Ubiquilin 2, also known as UBQLN2, PLIC2 and Chap1, is a member of the ubiquilin protein family, which regulate the degradation of cellular proteins through proteasome or autophage-like pathways. Humans have four ubiquilin genes, each encoding a separate protein referred to as Ubiquilin 1, 2, 3 and 4. All ubiquilins contain an N-terminal ubiquitin-like (UBL) domain and a C-terminal ubiquitin-associated (UBA) domain, while the central part of the molecules are highly variable.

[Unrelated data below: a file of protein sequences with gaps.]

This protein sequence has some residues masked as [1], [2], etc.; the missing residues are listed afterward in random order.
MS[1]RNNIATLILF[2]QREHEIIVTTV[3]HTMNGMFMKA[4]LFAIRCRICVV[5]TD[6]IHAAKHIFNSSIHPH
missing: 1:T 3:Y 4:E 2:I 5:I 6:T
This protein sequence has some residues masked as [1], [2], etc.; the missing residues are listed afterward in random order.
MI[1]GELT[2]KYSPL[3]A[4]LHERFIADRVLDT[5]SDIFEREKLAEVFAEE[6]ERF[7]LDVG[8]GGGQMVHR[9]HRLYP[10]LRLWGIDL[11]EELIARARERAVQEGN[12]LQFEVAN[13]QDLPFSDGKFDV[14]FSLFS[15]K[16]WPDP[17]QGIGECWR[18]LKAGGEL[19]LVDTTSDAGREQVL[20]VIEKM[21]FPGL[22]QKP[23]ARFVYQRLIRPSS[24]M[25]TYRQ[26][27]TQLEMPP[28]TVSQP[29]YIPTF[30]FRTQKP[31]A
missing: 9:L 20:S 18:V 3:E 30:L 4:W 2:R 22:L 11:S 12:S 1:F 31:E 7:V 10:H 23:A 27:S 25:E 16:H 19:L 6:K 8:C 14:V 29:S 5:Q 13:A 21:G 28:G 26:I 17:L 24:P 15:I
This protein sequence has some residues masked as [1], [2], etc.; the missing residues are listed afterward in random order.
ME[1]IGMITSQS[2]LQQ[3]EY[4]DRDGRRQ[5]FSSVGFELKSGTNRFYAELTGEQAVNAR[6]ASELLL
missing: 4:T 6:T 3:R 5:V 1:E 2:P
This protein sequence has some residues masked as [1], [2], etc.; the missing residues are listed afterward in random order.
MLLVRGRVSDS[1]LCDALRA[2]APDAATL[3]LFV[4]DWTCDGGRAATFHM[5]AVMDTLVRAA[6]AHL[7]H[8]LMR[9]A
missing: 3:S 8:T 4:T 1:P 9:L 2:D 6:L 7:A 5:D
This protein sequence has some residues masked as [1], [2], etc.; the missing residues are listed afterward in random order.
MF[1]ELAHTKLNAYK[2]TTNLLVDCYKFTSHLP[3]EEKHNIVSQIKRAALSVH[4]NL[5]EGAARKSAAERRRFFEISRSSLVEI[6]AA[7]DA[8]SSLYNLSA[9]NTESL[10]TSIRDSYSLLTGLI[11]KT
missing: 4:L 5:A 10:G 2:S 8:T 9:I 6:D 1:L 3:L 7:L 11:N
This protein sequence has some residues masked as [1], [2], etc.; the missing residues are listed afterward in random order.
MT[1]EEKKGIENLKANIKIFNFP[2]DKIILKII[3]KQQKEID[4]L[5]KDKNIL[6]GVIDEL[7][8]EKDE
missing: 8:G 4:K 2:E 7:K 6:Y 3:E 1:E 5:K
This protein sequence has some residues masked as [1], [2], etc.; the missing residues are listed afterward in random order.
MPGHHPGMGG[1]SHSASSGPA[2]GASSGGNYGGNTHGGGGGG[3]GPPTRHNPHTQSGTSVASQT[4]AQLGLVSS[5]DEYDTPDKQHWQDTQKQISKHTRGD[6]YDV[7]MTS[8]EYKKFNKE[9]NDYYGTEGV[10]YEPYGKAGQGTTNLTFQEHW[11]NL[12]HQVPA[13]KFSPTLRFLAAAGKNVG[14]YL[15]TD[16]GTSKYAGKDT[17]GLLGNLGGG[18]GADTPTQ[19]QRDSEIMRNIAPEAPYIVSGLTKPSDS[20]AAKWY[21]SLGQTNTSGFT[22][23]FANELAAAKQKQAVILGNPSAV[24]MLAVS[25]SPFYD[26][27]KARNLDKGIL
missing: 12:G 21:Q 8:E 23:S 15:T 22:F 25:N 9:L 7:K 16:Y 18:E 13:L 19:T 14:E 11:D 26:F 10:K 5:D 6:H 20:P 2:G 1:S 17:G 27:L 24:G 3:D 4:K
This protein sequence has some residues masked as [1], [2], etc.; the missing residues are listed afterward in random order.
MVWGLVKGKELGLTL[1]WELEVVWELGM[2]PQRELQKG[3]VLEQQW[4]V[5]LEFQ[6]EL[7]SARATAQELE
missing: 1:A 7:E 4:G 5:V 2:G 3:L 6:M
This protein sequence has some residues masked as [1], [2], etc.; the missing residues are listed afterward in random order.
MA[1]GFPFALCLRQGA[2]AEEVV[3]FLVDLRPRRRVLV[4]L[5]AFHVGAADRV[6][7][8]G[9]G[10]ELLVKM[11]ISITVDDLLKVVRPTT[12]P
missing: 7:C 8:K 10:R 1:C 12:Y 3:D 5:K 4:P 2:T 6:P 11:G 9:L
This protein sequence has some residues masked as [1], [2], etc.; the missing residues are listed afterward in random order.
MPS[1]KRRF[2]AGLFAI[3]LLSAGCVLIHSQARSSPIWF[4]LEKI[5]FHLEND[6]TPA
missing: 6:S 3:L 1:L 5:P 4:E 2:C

Teepu Siddique and his collaborators have identified mutations in the ubiquilin 2 gene leading to protein point mutations which were important contributors to several forms of amyotrophic lateral sclerosis (ALS) and Frontotemporal lobar degeneration (FTLD). Interestingly, these mutations involved alterations in proline residues in the PXX repeat region (P497H, P497S, P506T, P509S and P525S*). Recently, the Lee and Trojanowski group investigated C9orf72 hexanucleotide expansion and ubiquilin 2 pathology in patients with ALS and FTLD by genetic analysis and immunohistochemistry and found distinct ubiquilin 2 pathology in ALS and FTLD-TDP with C9orf72 expansion.** *Nature Aug 21;477(7363):211-5 2011). **Acta Neuropathol. Jun;123 (6):825-39 2012.
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